Teaching hospital or non-teaching hospital? - page 2
I would like to get your opinion as to what are the advantages and disadvantages of working in a teaching hospital and a non-teaching hospital. If you were to choose, would you prefer to work in a... Read More
Jan 1, '07Joined: Nov '06; Posts: 48; Likes: 1It seems that everyone considers the teaching hospital as a more favorable workplace than a non-teaching hospital.
Happy New Year!!!!!!!!!!!!!!!!!!
Jan 1, '07Occupation: Nurse Specialty: Neuro, Critical Care ; Joined: Apr '05; Posts: 1,562; Likes: 112teaching hospitals are generally the level 1 traumas as well and that is exactly where I want to be!
Jan 2, '07Specialty: 2 year(s) of experience in Emergency ; From: CA ; Joined: May '05; Posts: 558; Likes: 109I was actually just reading a similar thread/topic on another website. For getting the best ER/ICU experience for going into Flight Nursing, the poster felt that teaching hospitals are not the best place to learn. Actually, I'll just post a portion of his comments--the whole thread can be found here.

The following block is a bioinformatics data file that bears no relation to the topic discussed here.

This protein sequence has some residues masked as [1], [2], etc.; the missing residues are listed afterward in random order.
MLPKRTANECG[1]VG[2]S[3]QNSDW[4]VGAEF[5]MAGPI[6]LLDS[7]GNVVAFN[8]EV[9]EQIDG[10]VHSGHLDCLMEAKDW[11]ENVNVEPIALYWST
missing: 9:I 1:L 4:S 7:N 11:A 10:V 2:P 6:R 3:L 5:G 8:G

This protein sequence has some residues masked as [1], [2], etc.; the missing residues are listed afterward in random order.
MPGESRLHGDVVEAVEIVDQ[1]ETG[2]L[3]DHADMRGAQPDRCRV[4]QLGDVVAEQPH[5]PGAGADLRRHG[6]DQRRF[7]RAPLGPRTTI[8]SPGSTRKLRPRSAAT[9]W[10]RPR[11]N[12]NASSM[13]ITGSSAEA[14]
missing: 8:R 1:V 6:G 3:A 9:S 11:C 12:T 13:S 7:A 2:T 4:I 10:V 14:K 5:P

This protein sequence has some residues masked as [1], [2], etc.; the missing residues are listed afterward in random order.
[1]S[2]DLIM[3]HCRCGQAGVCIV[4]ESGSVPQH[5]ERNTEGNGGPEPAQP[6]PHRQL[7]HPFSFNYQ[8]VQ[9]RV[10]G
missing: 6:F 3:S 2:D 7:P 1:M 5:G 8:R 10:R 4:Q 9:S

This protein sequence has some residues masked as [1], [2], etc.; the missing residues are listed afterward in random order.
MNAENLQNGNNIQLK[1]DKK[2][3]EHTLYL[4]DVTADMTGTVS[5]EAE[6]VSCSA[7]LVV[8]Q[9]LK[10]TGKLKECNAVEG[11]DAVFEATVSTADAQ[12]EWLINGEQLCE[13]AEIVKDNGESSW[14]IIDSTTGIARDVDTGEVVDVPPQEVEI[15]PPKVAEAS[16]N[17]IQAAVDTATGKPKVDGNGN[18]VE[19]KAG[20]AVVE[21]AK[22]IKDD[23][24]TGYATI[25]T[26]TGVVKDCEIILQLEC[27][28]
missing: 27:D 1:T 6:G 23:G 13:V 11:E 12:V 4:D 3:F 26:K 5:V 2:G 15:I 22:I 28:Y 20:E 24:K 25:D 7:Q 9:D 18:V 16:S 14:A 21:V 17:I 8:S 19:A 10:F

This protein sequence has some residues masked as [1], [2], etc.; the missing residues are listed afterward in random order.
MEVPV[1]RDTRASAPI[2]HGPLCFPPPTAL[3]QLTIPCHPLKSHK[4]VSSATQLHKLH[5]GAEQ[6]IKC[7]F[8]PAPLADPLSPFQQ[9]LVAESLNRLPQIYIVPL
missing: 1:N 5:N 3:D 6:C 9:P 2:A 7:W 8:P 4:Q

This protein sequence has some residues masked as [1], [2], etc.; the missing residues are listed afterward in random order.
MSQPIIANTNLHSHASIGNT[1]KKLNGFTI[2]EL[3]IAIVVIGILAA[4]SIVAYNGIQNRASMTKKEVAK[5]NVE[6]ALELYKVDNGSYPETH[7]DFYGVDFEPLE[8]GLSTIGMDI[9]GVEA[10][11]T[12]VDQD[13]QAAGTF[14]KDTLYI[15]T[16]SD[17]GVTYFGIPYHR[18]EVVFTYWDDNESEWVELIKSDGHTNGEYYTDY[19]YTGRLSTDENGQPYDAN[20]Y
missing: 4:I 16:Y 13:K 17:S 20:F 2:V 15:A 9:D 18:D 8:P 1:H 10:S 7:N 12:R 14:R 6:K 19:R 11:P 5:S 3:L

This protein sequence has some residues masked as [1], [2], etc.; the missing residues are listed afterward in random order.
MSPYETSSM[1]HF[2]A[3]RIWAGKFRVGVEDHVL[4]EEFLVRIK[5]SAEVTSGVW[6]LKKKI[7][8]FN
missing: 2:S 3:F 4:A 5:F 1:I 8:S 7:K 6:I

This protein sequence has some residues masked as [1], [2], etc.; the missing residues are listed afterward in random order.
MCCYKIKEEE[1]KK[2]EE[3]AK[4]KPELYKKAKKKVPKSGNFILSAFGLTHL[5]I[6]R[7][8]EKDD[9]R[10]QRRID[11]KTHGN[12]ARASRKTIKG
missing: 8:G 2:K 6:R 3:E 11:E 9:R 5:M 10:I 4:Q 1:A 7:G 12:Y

"You will find that the worst ER to work in is a teaching ER. Residents, interns etc will be involved and doing all the difficult cases and you will be a 'charter'. Both the ICU and ER in hospitals without residents or interns will provide you with a much better learning experience. Why? Well it has to do with resource allocation. In many teaching facilities RNs have little autonomy as there is always a resident to call and it is encouraged so they can learn. In a hospital without residents, RNs take on a much more autonomous role by necessity in both the ER and ICU."
I'm still a nursing student, so I have no personal experience to compare the two, but I thought this poster brought up a good point. I'd be interested to hear from ER/ICU nurses about how they feel about this.